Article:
second sentence sounds better. It shows Nick in action. A lot of writers get
lazy. They don’t realize how many times they use passive verbs, so they let
them slide by.
and Grammarly point out passive voices. Hemingway tells you how many times you
use them and how many are okay.
next one bothers me. Phrases that have simpler
understand not everyone owns a dictionary. Not everyone went to college. But,
some of the words Hemingway flags don’t make sense. Who doesn’t understand “require,” “modify,” or “examine?”
it’s brilliant. When you reread your document after you make the substitutions,
it flies by. There’s no confusion. No stumbling over words.
hover your cursor over the highlighted word. A
box opens up. It displays several words you can substitute. Click on the one
you want to use. Better yet, manually make the correction. There is less chance
don’t have to change every word Hemingway flags, but the more of them you revise, the easier it is to read your book.
It highlights sentences that are hard to read in tan. Check each sentence carefully. Sometimes you can get by with
just chopping one or two words. Other times, you need to work at it. Phrases or
unnecessary words at the beginning of the sentence can be a problem. I have a
habit of beginning sentences with “basically” or “necessarily.” When you get
rid of these words, many times the highlight disappears. Other phrases we like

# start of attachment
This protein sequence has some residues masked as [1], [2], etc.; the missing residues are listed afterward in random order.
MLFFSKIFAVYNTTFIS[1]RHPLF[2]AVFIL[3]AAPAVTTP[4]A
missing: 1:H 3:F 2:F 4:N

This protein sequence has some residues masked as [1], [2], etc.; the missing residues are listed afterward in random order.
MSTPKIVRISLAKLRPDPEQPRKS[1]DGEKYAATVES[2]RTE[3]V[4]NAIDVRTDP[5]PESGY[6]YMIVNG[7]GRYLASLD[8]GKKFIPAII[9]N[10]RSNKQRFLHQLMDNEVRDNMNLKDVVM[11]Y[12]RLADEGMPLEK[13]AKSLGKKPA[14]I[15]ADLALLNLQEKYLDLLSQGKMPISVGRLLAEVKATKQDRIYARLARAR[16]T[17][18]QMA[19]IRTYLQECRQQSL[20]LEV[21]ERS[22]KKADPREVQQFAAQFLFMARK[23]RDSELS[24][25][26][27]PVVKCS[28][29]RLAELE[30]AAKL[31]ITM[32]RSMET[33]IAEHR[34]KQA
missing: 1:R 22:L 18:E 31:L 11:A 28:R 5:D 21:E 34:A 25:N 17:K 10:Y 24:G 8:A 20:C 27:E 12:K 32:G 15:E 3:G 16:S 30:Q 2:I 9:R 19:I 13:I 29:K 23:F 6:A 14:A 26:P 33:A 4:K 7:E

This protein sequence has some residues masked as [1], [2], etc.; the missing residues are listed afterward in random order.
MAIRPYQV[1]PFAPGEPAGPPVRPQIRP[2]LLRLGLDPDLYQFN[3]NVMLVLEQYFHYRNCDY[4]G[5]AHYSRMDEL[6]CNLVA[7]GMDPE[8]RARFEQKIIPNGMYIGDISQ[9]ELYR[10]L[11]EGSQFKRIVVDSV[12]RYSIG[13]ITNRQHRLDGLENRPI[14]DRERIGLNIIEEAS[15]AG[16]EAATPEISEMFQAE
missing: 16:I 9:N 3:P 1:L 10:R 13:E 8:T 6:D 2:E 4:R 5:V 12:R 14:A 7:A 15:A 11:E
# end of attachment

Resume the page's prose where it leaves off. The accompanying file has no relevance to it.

to stick at the beginning of sentences can cause problems. Some of these are,
“I think,” “in my opinion,” or “in many cases.” Get rid of these qualifiers, and the highlight disappears. And,
the funny thing is when you reread the sentence, it sounds better. It is easier
final category is very hard to read sentences. Many of these occur in quotes.
People tend to go on and on when they are talking. Run-on sentences are common. If it’s an interview you conducted, the
sentences are easy to correct. When you use a
historical quote things get more complicated.
tried using Hemingway with a chapter from one of my history books.
Lincoln talked in circles. George Washington’s writing is boring and confusing as hell. The only way to
correct it and kill the purple highlights is to pick and choose the portions of
the quote you want to use. Sometimes that works. Sometimes it changes the meaning
of the quote. Then readers start flagging you for taking liberties with
best advice is to use Hemingway to clean up what you can if you’re editing
historical or scientific writing. Use it to clean up your editorial comments.
Leave Lincoln and Washington alone.
book will still be more readable.
What bothers me the most is Grammarly, Hemingway, and Word don’t play well together.
don’t agree on a lot of things. Grammarly makes you remove a comma. Word says
you should add it. Word says you should hyphenate a word. Grammarly says you
is right? Who is wrong?
the real question. And, it’s one we can’t answer. Many grammar and punctuation
rules aren’t hard and fast. They leave room for personal interpretation.
the best you can, and move on. Your document is going to be 99 percent better
than when you started. That’s a good thing. Celebrate it.